[Date Prev][Date Next][Thread Prev][Thread Next][Date Index][Thread Index]
Re: [dvd-discuss] Postage Meters and the "Right to Tinker"
- To: dvd-discuss(at)cyber.law.harvard.edu
- Subject: Re: [dvd-discuss] Postage Meters and the "Right to Tinker"
- From: "John Zulauf" <johnzu(at)ia.nsc.com>
- Date: Fri, 10 Jan 2003 10:21:37 -0700
- References: <3E1DBBF1.13372.1F5EA4@localhost>
- Reply-to: dvd-discuss(at)cyber.law.harvard.edu
- Sender: owner-dvd-discuss(at)cyber.law.harvard.edu
> In addition to the GIFT aspect..There's another subtle aspect here. There is no
> contractual relationship between TurboTax and the recipient yet via the DMCA
> TurboTax is able to create one (allowing this argument).
Yes, and I think that is the narrow and appropriate role for the DMCA.
However I wouldn't characterize the relationship as contractual with
TurboTax and the individual. It simply asserts bypassing information
that would be supplied in a first sale isn't "fair use" thus promoting a
means to do so is contributory infringement (effectively). A work that
is protected by information that would be supplied in a first sale event
is not considered "sold" or "possessed." Yes, this is a bit "ketchup
is a vegetable, tomato isn't a fruit" logic, but it is a narrow "least
restrictive means" approach.
It is the over broad definition of TPM in Corely and Elcomsoft that
creates the horribles. A correct narrow view protects keyware (of all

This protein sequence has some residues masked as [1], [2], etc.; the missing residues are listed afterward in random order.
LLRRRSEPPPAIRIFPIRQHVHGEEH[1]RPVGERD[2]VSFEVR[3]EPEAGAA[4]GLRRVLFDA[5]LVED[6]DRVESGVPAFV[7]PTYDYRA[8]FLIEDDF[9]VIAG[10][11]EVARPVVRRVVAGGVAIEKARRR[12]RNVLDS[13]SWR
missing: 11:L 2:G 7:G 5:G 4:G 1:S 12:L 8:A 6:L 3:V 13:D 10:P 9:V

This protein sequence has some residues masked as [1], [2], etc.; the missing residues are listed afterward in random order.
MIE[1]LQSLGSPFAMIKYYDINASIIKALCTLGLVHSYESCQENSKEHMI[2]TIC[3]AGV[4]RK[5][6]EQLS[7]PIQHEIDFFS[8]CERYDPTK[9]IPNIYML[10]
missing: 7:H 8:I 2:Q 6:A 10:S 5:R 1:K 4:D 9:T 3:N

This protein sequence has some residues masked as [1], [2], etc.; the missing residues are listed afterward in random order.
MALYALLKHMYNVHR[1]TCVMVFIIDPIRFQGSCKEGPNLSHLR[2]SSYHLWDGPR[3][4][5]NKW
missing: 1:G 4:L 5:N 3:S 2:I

varieties) with the minimum of 1A impact.
> What obligation do you
> have to TurboTax? Legally or ethically? Let's take this one step farther.
> Suppose they are able to code your address with each CD.
You'd probably have a privacy suit to bring, especially (a) as it was
undisclosed and (b) there are not easy CD shredders. (I don't think
microwaving a CD is good for the oven, right?)
> You throw it out and
> the dumpster diver gets it. You donate it to goodwill. You give it away...and
> the CD falls into the hands of the "jacker hacker cracker " who posts copies
> all over the place with YOUR address attached and now you have to defend
> yourself...is this that farfetched?
It's certainly an area for legislative attention. It's no different
than if a virus turns your PC into a zombie DOS or kiddie Pr0n site
without your knowledge. It's no different than if you fail to rip up
those credit card offers you receive. These identity issue are going to
need to be address in the laws and in the courts.
BTW when I said "individualized" disc, I meant "unique" as in each one
has it's own AES key.
> It's where Palladium, Intel, MPAA, RIAA
> seem to want to put things.
No argument here.
> The purpose of the statutes was to prevent the establishment of UNSOLICITED
> contracts and what TurboTax has done is exactly that.
Actually it is unsolicited LIABILITIES the law attempts to prevent.
Receiving TurboTax in the mail creates no liability or obligation, other
than than you don't violate copyright laws -- the same as if someone
mailed you a copy of a book.
I don't know about you, but I receive many contracts in my mail from
credit card companies every week. These pose a real security and "theft
of identity" risk if I don't dispose of them correctly (or if they were
stolen from my mailbox). These concern me more personally than an
unsolicited AOL or TurboTax installer disk by far.